It’s not an inviting sight, and I hesitate as Malachi drags me toward it. “I’d rather be in one of the other buildings with the female prisoners,” I say quickly, digging my feet in.
“What you want doesn’t matter,” he says with a grunt, reaching out to pull a rusty door open.
Okay, of course he doesn’t care what I want, but also… why’s he spending so much time with me? It doesn’t make any sense. Unless he wants to kill me himself, but he could’ve done that at any time. If he wanted to make a public spectacle of my execution, he would’ve had me arrested on charges like treason, plotting against the Warlord, etc. Not aiding and abetting the underground, which is a pretty light charge compared to something like treason.
We step inside the building, which is cold and smells of mildew. We follow a floor of cracked tiles to a staircase, which we climb all the way to the top. I cringe at the dirt and debris that's made its way into the building. Ivy has come through the windows to wind its way around the railings and up walls.
I’m out of breath from trying to keep up with Malachi’s long strides and, if I’m being honest, because I don’t take very good care of myself. It’s difficult getting all the nutrients a body needs when living underground the majority of the time. And when we do get our hands on fresh food and vitamin supplements, I tend to give mine to my patients to aid in their healing.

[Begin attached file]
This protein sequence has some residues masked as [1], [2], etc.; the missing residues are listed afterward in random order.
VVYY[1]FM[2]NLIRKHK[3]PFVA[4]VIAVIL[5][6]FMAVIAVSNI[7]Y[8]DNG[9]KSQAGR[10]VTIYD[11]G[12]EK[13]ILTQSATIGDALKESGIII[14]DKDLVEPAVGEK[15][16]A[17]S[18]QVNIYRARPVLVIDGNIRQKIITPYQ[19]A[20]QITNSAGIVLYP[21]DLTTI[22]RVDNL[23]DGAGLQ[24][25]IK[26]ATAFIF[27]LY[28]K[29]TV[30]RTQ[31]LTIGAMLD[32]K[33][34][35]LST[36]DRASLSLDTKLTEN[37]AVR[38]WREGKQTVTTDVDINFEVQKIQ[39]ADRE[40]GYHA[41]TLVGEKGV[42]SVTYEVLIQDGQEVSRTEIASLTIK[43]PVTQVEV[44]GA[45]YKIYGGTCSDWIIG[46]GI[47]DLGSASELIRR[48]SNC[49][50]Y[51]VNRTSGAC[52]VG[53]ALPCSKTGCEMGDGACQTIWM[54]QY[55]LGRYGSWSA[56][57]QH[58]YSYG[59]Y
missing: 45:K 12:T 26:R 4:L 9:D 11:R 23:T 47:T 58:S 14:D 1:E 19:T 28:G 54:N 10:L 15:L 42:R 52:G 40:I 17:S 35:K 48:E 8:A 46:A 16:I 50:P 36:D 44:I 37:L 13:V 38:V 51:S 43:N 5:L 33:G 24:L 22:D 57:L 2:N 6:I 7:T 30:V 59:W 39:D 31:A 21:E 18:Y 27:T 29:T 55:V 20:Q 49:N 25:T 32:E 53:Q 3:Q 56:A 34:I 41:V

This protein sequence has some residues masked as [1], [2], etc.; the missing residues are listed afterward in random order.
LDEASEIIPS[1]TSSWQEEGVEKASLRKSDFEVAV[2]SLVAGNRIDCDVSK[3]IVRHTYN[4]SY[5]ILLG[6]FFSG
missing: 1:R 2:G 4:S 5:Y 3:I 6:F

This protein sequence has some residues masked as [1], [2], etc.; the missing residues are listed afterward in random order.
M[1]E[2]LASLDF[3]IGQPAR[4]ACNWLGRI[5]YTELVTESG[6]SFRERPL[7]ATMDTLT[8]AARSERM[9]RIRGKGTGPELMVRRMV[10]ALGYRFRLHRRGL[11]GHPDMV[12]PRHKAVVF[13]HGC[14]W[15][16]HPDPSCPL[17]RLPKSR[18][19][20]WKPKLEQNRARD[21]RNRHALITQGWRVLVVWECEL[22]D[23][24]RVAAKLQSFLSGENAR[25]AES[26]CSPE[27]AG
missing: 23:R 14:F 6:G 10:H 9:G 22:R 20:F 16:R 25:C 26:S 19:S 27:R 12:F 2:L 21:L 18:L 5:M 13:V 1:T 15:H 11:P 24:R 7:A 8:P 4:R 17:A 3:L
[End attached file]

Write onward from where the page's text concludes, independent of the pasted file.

I’ve been battling a vicious bout of anemia lately and keep promising myself I’ll spend more time aboveground and try to get my hands on more nutritious foods.
As if my body can hear my thoughts, a wave of dizziness hits me, and I stumble. I try to right myself as Malachi continues his punishing pace down the hall, but the walls spin around me. I close my eyes and grip my head with my free hand as I try to put one foot in front of the other.
Finally catching onto my plight, Malachi stops walking and turns to look at me.
I breathe through the nausea, grateful that we’re standing still for a moment.
“What’s wrong?” he demands, his voice hard. “Why can’t you walk?”
“It’s nothing, just a bout of dizziness,” I admit. “I’ll be fine in a second.” More like five minutes, which seems to be the average time it takes for me to normalize after a dizzy spell.
Instead of waiting for the dizziness to pass, Malachi bends down and sweeps my legs out from under me. I let out a gasp and grip his shoulders as he lifts me against his rock-hard chest. I have never in my life come so close as I come right this moment to throwing up on another human being. I don’t think he can possibly understand the risk he’s taking as he strides down the hall with me in his arms.